Will Bachman  23:04

beyond the idea of not criticizing other members of the team. Did you have other rules as a coach for your team members?


John Unger  23:13

No, I had very, very, very few rules. Now obviously, being on time. But those as pretty much as one play, I wanted to play super hard. I wasn’t gonna play kids that didn’t play hard. I wanted this to be a super together team, you know, and that’s where that came into. Just lift your teammates up. You can’t you can’t, coaches are there to coach, not the players. And then you know, they’re how do they play with class? Do they play with sportsmanship? That’s about all and it was, it was it was as vague as that. And I tried to model it myself. Everything that I wanted them to do, I used to be able to play with them. And I don’t know, that changed, I don’t know, maybe maybe about 15 years ago, and it’s hard to keep track of that. But I always played the way I wanted them to play. But yeah, I cared much more about their development as people, their development as leaders, their development as teammates, then their actual skill, which I also cared about.


Will Bachman  24:11

I’ll put you on the spot that ask you if you can think of any examples here. And if you can’t, it’s all right. But were there any examples of true sportsmanship that your players evidenced over the years like any that that really stand out to you examples where you thought that the sportsmanship was kind of above and beyond?


John Unger  24:34

Yeah, well, I mean, yeah, it’s funny. The one that I that I go back to is a state semifinal game where I had a team that did way above its head and how they played and it was amazing. We were still playing. We were playing the number one team in the state. And we were playing an amazing game and we had, we were down one zero at halftime. We came back and tied it in the second half and we were really starting to take it to them. And late in the game, final 12 seconds, 10 seconds, the ball came out of bounds on our sideline and one of our players stopped the ball from going way out of the way out. And he tossed it to their team. And they ended up scoring with a second to go. And we lose. We lost two to one. And, and you know, and a couple people were pretty upset about it. And I was like, you can’t, you can’t fault someone for for being a good sport. I mean, to me, it was almost like losing in sudden death. I mean, it could have happened that same play could have happened in overtime. But another thing that happened with that was I told the team after the game, I would I would never criticize someone for for being honorable, although I will say as a player, I would have definitely let that ball run to the fence. But, you know, anyways, I had to pick that kid up, he was a sub a great sub, a super kid. And someone that I point to, to my own son is someone to model and, but about a few months later, I got a note from from a parent from the opposing team. They saw that on the on the videotape, and they couldn’t believe that a team would do that. But someone would do that. And I showed that note to the player. And anyways, that’s one that stuck with me through the years. And I’ve used that for other from other teams. I’ve told them that, you know, it’s, it’s not it’s not just outcome. It’s not just the result is what kind of people are you?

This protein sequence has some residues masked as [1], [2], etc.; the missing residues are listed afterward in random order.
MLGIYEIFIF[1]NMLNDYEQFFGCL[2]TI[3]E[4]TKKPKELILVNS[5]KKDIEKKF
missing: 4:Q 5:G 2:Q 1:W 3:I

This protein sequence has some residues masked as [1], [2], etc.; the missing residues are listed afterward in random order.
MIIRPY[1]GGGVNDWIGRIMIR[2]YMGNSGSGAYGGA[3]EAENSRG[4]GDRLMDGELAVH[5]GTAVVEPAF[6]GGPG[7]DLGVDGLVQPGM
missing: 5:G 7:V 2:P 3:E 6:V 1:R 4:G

Will Bachman  26:27

Are there any courses or professors that you had at Harvard, where it continues to resonate with you?


John Unger  26:36

Well, you know, I’ve heard your other interview, so I kind of do, you know, as much as poorly as I did injustice, and which isn’t that poorly, but as much trouble as I had with it, I really enjoyed the class. It familiarized me with concepts that I had never really thought about. That one was great for me. I love science be 29, which was it was it was basically a class about nature and nurture. And I seem to always gravitate to books that talk about that topic. I thought that was really great. And the other one that for me was interesting was Michelangelo because I hated art in high school, I took I took one art class, I took freshman choir. And then I took no more arts after that. And one, it has little to do with art as possible. But I just love the class of Michelangelo gave me appreciation for art that I never had before for that individual. So, you know, that was good. And then I would say that I wrote for the Crimson for a year, I wrote sports for the Crimson. And that class improved my right Oh, that wasn’t a class. But that activity improved my writing so much, just having right all the time. And I only did it for a year. But I felt I felt a difference from then on. So yeah, as the last class I took Larry Summers class. It was on some economics class. I remember a lot of the concept for that was was interesting to me and something that I took into game theory.